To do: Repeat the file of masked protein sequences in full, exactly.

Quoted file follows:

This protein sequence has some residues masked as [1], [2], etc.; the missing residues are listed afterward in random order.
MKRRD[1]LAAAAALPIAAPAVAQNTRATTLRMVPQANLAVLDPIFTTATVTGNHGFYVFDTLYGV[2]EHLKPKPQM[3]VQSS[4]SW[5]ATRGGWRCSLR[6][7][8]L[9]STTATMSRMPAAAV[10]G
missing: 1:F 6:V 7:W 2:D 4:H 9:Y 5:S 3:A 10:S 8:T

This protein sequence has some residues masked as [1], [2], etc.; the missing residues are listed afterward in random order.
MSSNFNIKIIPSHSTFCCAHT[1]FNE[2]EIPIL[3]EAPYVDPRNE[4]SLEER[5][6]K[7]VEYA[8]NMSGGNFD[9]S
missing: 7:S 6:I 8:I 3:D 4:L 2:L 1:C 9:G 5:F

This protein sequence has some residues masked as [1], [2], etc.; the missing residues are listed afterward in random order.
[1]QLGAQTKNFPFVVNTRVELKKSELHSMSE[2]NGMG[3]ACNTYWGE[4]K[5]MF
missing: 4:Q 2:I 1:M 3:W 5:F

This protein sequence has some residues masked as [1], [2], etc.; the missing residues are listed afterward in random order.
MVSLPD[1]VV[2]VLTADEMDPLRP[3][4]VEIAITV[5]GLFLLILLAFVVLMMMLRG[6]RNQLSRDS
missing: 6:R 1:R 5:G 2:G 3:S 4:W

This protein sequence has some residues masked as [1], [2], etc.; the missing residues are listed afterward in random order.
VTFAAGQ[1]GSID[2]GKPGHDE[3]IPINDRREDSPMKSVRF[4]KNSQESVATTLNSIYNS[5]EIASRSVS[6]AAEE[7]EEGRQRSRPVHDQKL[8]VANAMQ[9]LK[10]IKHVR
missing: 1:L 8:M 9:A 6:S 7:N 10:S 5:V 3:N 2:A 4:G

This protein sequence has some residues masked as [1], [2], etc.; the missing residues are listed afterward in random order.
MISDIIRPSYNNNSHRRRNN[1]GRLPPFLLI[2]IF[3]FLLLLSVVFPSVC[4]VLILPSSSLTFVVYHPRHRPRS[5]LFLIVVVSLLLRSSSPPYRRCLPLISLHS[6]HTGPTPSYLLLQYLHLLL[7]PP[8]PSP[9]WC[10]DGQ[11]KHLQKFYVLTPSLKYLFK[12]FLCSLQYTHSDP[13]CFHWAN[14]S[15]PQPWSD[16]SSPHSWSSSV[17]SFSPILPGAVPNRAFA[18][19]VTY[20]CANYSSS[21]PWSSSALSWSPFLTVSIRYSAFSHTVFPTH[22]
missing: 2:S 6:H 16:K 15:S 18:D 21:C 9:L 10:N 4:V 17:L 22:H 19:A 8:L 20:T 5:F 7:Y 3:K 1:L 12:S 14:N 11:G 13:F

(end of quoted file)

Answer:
This protein sequence has some residues masked as [1], [2], etc.; the missing residues are listed afterward in random order.
MKRRD[1]LAAAAALPIAAPAVAQNTRATTLRMVPQANLAVLDPIFTTATVTGNHGFYVFDTLYGV[2]EHLKPKPQM[3]VQSS[4]SW[5]ATRGGWRCSLR[6][7][8]L[9]STTATMSRMPAAAV[10]G
missing: 1:F 6:V 7:W 2:D 4:H 9:Y 5:S 3:A 10:S 8:T

This protein sequence has some residues masked as [1], [2], etc.; the missing residues are listed afterward in random order.
MSSNFNIKIIPSHSTFCCAHT[1]FNE[2]EIPIL[3]EAPYVDPRNE[4]SLEER[5][6]K[7]VEYA[8]NMSGGNFD[9]S
missing: 7:S 6:I 8:I 3:D 4:L 2:L 1:C 9:G 5:F

This protein sequence has some residues masked as [1], [2], etc.; the missing residues are listed afterward in random order.
[1]QLGAQTKNFPFVVNTRVELKKSELHSMSE[2]NGMG[3]ACNTYWGE[4]K[5]MF
missing: 4:Q 2:I 1:M 3:W 5:F

This protein sequence has some residues masked as [1], [2], etc.; the missing residues are listed afterward in random order.
MVSLPD[1]VV[2]VLTADEMDPLRP[3][4]VEIAITV[5]GLFLLILLAFVVLMMMLRG[6]RNQLSRDS
missing: 6:R 1:R 5:G 2:G 3:S 4:W

This protein sequence has some residues masked as [1], [2], etc.; the missing residues are listed afterward in random order.
VTFAAGQ[1]GSID[2]GKPGHDE[3]IPINDRREDSPMKSVRF[4]KNSQESVATTLNSIYNS[5]EIASRSVS[6]AAEE[7]EEGRQRSRPVHDQKL[8]VANAMQ[9]LK[10]IKHVR
missing: 1:L 8:M 9:A 6:S 7:N 10:S 5:V 3:N 2:A 4:G

This protein sequence has some residues masked as [1], [2], etc.; the missing residues are listed afterward in random order.
MISDIIRPSYNNNSHRRRNN[1]GRLPPFLLI[2]IF[3]FLLLLSVVFPSVC[4]VLILPSSSLTFVVYHPRHRPRS[5]LFLIVVVSLLLRSSSPPYRRCLPLISLHS[6]HTGPTPSYLLLQYLHLLL[7]PP[8]PSP[9]WC[10]DGQ[11]KHLQKFYVLTPSLKYLFK[12]FLCSLQYTHSDP[13]CFHWAN[14]S[15]PQPWSD[16]SSPHSWSSSV[17]SFSPILPGAVPNRAFA[18][19]VTY[20]CANYSSS[21]PWSSSALSWSPFLTVSIRYSAFSHTVFPTH[22]
missing: 2:S 6:H 16:K 15:S 18:D 21:C 9:L 10:N 4:V 17:L 22:H 19:A 8:L 20:T 5:F 7:Y 3:K 1:L 12:S 14:N 11:G 13:F